Realbeer.com
 
Apr 19, 2014

Library
Merrimac Valley newcomers

By Donald S. Gosselin

As the microbrewing phenomenon continues to wrest the consumer from the grasp of bland beer, new microbrewers are popping up all over the place. Fans of hearty ale are rejoicing up and down the Merrimac Valley with several local additions to the microbrewing ranks. The Wachusett Brewing Company has opened shop in Princeton, Massachusetts where it brews Wachusett Country Ale. The copper to amber colored brew, self-described as a 'country ale', is round and robust from use of a lively top-fermenting ale yeast. This beer's slightly cloudy appearance comes from using an all-natural method of clarifying beer, rather than using filtration or heat pasteurization. When breweries filter or pasteurize their beer, some flavor is inevitably lost. Not so with this brew, its medium-bodied maltiness gives way to a sharp hop tang in the finish. I found Wachusett Country Ale on tap last winter at the Wachusett Mountain Ski Resort where it appeared to be selling quite well. According to a Wachusetts Ski Area manager, the concept of fresh-brewed local ale fits in well with the resort's image as a high-value local enterprise. I certainly agree with that assessment, and enjoyed a pint or two of Wachusett Country Ale after each evening of schussing.

Lowell Brewing Company brews Mill City Amber Ale. When first released, I found a rather clumsy balance that was on the bitter side. However, Lowell brewers have fine tuned Mill City into a decent ale of medium body. Beer drinkers will find Mill City Amber Ale to be fairly balanced, fruity and a fresh, local alternative to Young's Special Ale or Bass. Visitors who wish to tour the Lowell brewery will soon find a new tap room replete with comfortable pub decor.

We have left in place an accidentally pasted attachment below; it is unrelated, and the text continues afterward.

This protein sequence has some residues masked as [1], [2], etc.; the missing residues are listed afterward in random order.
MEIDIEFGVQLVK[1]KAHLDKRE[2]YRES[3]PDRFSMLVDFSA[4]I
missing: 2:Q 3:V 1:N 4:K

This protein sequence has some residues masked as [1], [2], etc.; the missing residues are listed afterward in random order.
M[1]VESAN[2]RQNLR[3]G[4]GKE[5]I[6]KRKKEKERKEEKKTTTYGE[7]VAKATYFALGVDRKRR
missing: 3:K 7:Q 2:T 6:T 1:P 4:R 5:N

Old Harbor Brewing Company, brewer's of Pilgrim Ale, once housed under the same roof as the Ipswich Brewing Company, has struck out on their own. Now located in Hudson, Massachusetts, Old Harbor's brewhouse has been quickly brought on line without sacrificing quality. Old Harbor Brewmaster Lou Amorati firmly believes in the "local" brewery concept -- so much so that he plans to use locally grown hops in some of his rustic ales. Old Harbor's ales are also unfiltered.

Pilgrim Ale, Old Harbor's flagship beer, is available in the now-ubiquitous 22 ounce "bomber" bottle, is a top fermented medium to full bodied ale. Due to its unfiltered state, consumers may find it to be somewhat cloudy and sedimented by brewer's yeast. Don't be offput by the beer's appearance. In fact, you may find it just a tad more robust than beer subjected to microfiltration or pasteurization. Pilgrim Cream Ale, also unfiltered, drinks light and bubbly, making it a "beer drinker's beer". Try one after mowing the lawn and you'll see what I mean.

A recap of this month's Yankee Brew Review: Ratings range from * poor to ***** excellent

Mill City Amber Ale - Medium bodied ale, balanced and fruity. Continues to improve. Reminiscent of Young's Special Ale or Draught Bass. ** 1/2

Wachusett Country Ale - Copper to amber colored brew, top fermented, round and robust. Medium to full body. Slightly cloudy but packed with flavor. The medium bodied maltiness of this brew gives way to a sharp hop tang in the finish. *** 1/2

Pilgrim Ale - A top fermented medium to full bodied amber ale. Due to its unfiltered state, consumers may find it somewhat cloudy and sedimented by brewer's yeast. Rough hewn and robust. ***

Pilgrim Cream Ale - Golden colored and effervescent. This ale has a pleasant hoppy spicy nose with a hint of honey. Clean with a pleasant malty spicy finish. A "beer drinker's beer". ***

STORIES BY
DONALD GOSSELIN